Wichita Falls city councilors moved consideration of a lawsuit against some major entertainment companies off the agenda when they met Tuesday but began the new fiscal year by allocating federal funds and spending local money.
Councilors were to look at hiring attorneys to join 25 other Texas cities in a lawsuit against Netflix, Disney and Hulu for not paying certain fees for streaming entertainment programs to consumers. The item was moved to discussion in closed session and no action was taken.
The council allocated nearly $2 million of the $29 million the city received in federal COVID-19 relief funds to three projects. The lion’s share, $1,500,000, went for grants to local nonprofit organizations, with a special panel to draw up a list of which groups share the money. Another $250,000 went to the arts community through the Wichita Falls Alliance for Arts and Culture. The Wichita Falls City-County Health District received $173,800 to remodel two 1960s-era bathrooms at the district’s facilities.
The city will pay more than planned on some heavy equipment. Since the council passed a fiscal-year budget last month, the costs for a new trash compactor for the landfill and a new street sweeper went up substantially. Councilors allocated an extra $365,000 to pay for the purchases.
In other business, councilors:
- Spent about $1,736,000 for the annual purchase of new garbage trucks
- Granted continuing franchises to American Medical Response and Tran Star for ambulance services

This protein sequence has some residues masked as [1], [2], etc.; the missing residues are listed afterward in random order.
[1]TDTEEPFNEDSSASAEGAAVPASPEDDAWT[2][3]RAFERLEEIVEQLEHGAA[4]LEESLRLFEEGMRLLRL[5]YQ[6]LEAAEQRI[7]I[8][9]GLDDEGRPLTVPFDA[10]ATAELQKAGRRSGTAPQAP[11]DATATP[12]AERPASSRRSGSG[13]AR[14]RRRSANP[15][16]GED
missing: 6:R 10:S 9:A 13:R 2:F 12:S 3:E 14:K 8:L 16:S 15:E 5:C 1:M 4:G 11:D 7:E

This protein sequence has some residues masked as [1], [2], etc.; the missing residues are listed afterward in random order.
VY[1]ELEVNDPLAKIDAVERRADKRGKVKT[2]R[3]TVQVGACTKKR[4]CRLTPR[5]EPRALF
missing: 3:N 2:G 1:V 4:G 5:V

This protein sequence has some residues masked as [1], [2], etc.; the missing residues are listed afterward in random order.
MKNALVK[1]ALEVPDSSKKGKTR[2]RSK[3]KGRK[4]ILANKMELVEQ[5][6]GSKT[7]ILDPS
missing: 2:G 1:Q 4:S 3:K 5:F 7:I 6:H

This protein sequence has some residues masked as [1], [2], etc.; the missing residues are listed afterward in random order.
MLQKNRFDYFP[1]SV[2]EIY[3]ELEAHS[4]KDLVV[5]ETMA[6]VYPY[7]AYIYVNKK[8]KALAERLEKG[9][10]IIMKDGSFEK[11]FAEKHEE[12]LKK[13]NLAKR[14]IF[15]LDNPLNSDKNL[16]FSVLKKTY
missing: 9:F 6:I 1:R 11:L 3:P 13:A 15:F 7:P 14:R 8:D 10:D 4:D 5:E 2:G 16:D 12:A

- Accepted a grant for $421,136 for portable radios for firefighters
- Opposed a proposed rate hike by Oncor Electric that would raise rates by about $6 per month for residential users.
- Approved spending $376,463 related to river gauges and operation of lakes Kemp and Diversion and a canal system by the Wichita County Water Improvement District No. 2.
Councilors also heard a plea for funding from Jessica Dean of Wichita Falls Sober Living, a help organization for people fighting addiction. Dean asked the council for help with funding to acquire Narcan, a medication that can reverse the effects of opioids like fentanyl. Overdoses of fentanyl are blamed for at least 18 deaths in Wichita Falls in 2022. Dean said her group offers training and distribution of Narcan. City Manager Darron Leiker suggested Dean apply for some of the funding the city is allocating to nonprofits.